Today’s decision by Kenya’s High Court to uphold discriminatory laws that target lesbian, gay, bisexual and transgender (LGBT) people is a huge setback, says the Human Dignity Trust.
Sections 162, 163 and 165 of the Penal Code, which were introduced into Kenyan lawbooks by British colonisers over 100 years ago, make it a crime to ‘have carnal knowledge against the order of nature,’ and for consenting adult men to engage in ‘gross indecency’ with each other.
The court found that Sections 162, 163 and 165 do not violate the rights of LGBT Kenyans to non-discrimination, health, a fair trial, security of the person, freedom of conscience, religion or belief, human dignity or privacy.
These laws – still on the books across two thirds of the Commonwealth thanks to British colonisation and the failure of decades of independent governments to repeal them – are widely used to stigmatise, harass and detain LGBT people, and in many countries, they have led to violence, including sexual violence, against the community.
Téa Braun, Director of the Human Dignity Trust (HDT), said:
“We wish to show our solidarity and commiserate with the Kenyan activists and lawyers who have tirelessly sought justice for LGBT people through the courts.
All Kenyan citizens are guaranteed human dignity, equality before the law and freedom from discrimination under the 2010 Constitution. Yet in handing down this disappointing judgment, the Court has ruled that a certain sector of society is undeserving of those rights.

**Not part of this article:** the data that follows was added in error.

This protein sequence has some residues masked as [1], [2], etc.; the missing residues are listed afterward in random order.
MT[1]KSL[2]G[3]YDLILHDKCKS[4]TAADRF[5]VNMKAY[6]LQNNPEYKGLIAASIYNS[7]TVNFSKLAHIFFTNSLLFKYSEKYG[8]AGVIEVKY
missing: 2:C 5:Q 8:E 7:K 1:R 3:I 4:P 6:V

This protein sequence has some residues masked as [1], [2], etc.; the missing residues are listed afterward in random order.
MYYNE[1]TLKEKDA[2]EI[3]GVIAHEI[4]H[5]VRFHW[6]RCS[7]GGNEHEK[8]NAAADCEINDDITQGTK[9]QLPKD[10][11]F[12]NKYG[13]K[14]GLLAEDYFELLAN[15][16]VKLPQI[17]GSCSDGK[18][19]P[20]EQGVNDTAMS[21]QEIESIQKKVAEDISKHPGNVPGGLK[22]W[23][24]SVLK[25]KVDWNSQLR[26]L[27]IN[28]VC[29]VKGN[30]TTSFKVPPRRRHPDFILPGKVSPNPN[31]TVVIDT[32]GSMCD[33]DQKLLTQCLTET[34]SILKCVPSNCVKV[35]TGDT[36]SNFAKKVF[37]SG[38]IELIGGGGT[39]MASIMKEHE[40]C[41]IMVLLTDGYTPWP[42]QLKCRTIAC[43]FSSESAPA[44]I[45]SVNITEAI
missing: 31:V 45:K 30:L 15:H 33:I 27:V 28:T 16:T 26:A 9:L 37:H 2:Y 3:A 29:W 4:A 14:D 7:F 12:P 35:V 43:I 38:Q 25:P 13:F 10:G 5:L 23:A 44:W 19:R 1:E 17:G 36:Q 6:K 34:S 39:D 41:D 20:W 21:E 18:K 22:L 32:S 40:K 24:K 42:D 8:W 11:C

It is a setback for human rights in Kenya and sends a dangerous signal to the rest of the Commonwealth, where many citizens continue to be criminalised simply because of their sexual orientation or gender identity. We hope that Kenya’s appellate courts will see fit to reverse this regressive decision in due course.”
Njeri Gateru, Executive Director of the National Gay and Lesbian Human Rights Commission (NGLHRC), who spearheaded the case, said,
“We have seen time and time again how these old colonial laws lead to the LGBT community suffering violence, blackmail, harassment and torture. They devastate people’s lives and have no place in a democratic Kenyan society.
The Kenyan Constitution, the supreme and homemade law of our land, should be respected and upheld as sacrosanct for all Kenyans. The Court has missed an opportunity to help ensure a future free from the intrusion of the state in our private lives, and to turn the tide for the LGBT community here in Kenya.
We are preparing to file an appeal to the higher courts.”
The case was filed in 2016 and argued by Senior Counsel Paul Muite and Advocate Sande Ligunya in February 2018. It was heard alongside a similar petition brought forward subsequently by the Gay and Lesbian Coalition of Kenya and Nyanza Rift Valley and Western Kenya LGBT coalition.
- A case summary will shortly be available on our website.
For more information or to arrange interviews with senior Human Dignity Trust staff and NGLHRC contact:
Nina Kelly, Strategic Communications Consultant, HDT
M: +44 (0)7807 158077
In Nairobi (until 27 May):
Emma Eastwood, Head of Strategic Communications, HDT
M: +44 (0)7952 705780
Twitter: @HumanDignityT #Repeal162